In the middle of the Joy line is the 2020 Head Total Joy. These 85 mm underfoot carvers are perfectly balanced for intermediate skiers who are looking for a bit of extra width and stability as they advance and progress through the levels. It’s about as easygoing of a ski as you can get at this performance level, and due to the build and the shape, it’s got some pretty high-performance characteristics to it. Built with a Karuba wood core with Graphene, Koroyd, and Carbon involved, the skis have an amazing blend of light weight and stiffness. That stiffness gives the skier proper response in the turn, and you’ll get a ton of energy coming out of the turn. This energy is mostly due to the shape of the tail, which is relatively straight and flat. This more angular shape locks you into the turn and doesn’t like to release until the very end. At that point, you’ll get some great rebound and energy into the next turn. If you’re a fan of front-side carving, you’ll love the 2020 Head Total Joy.
Jascha Herlihy skied the 163 and found it to be a bit short. For an aggressive skier, the skis might be on the light side, and that’s probably what Jascha is finding with her test ski. Her figurative language compares the skis to a Toyota Corolla, insofar as they are non-descript, but pretty much average at everything. As a compact sedan, you’re expected to be light and easy to use, but the reliability is off the charts. Not much phases the Total Joy, as they’re a well-built, solid ski that is good at just about everything, but doesn’t particularly excel at any one thing. For a lot of skiers, not having to think about your skis, and just going skiing is all there really is.
Also on the 163, Mar Kuhnel also found it to be short. As the longest length, these ladies will most likely have to look elsewhere for a personal ski, so if you’re a taller or more aggressive skier, the Total Joy might lack power for you. Regardless, Mar had a pretty high overall opinion of the ski, with her overall impression score being a 4 out of 5. Quickness, maneuverability, and forgiveness all got 5’s so there’s definitely a good amount to like about the Total Joy. With no scores below 3, it’s pretty safe to say that Mar was able to take home a good deal of positives from her time on the Total Joy, even at the shorter length. “This felt like a really solid ski for an intermediate skier looking to advance and gain confidence. Super-quick and great for short turns, and it held a nice edge while making bigger turns, even on icier spots that developed later in the day.” Mar pegs the Total Joy as a great choice for intermediate skiers looking to advance.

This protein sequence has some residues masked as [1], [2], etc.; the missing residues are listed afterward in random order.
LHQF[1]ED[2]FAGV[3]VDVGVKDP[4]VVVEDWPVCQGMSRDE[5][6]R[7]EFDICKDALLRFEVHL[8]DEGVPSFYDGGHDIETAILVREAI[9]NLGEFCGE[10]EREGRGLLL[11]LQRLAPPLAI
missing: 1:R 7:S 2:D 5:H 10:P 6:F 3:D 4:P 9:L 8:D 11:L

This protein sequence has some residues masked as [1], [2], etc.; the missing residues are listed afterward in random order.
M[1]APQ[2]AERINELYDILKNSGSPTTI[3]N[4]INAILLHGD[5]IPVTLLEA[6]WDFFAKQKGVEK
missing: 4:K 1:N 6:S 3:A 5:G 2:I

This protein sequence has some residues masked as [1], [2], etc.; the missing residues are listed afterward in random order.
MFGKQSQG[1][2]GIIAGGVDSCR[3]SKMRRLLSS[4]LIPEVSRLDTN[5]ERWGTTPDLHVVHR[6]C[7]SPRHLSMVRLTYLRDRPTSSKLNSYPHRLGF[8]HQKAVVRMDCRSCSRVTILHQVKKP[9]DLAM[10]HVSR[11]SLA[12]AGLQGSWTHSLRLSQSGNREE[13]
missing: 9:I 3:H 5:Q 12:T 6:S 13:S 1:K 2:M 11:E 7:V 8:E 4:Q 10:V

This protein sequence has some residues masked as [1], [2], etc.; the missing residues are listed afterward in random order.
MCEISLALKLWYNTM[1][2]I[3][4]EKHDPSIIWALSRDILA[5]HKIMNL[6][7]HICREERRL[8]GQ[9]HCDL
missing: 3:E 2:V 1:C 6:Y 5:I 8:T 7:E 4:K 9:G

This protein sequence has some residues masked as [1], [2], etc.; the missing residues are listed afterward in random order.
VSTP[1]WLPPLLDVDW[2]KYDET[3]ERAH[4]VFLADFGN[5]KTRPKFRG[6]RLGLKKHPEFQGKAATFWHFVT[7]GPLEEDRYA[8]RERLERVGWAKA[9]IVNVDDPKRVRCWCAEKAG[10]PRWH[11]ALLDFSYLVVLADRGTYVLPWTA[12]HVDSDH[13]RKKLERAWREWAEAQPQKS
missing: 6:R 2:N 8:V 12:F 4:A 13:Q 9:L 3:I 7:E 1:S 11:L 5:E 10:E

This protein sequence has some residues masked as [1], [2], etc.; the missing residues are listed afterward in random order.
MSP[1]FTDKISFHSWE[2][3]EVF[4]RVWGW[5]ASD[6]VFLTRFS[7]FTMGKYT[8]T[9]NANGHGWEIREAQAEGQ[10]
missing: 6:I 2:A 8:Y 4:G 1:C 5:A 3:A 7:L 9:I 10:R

The 2020 Head Total Joy has a lot going for it. While it doesn’t necessarily excel in any one particular facet of skiing, it is a completely well-rounded and trustworthy ski. At 85 mm underfoot and with a 13.6-meter turn radius, it’s very complementary of the all-mountain intermediate skier looking for something light and easy to use. They are about as uncomplicated as they come, and will be perfect for a huge number of skiers out there on the hill today.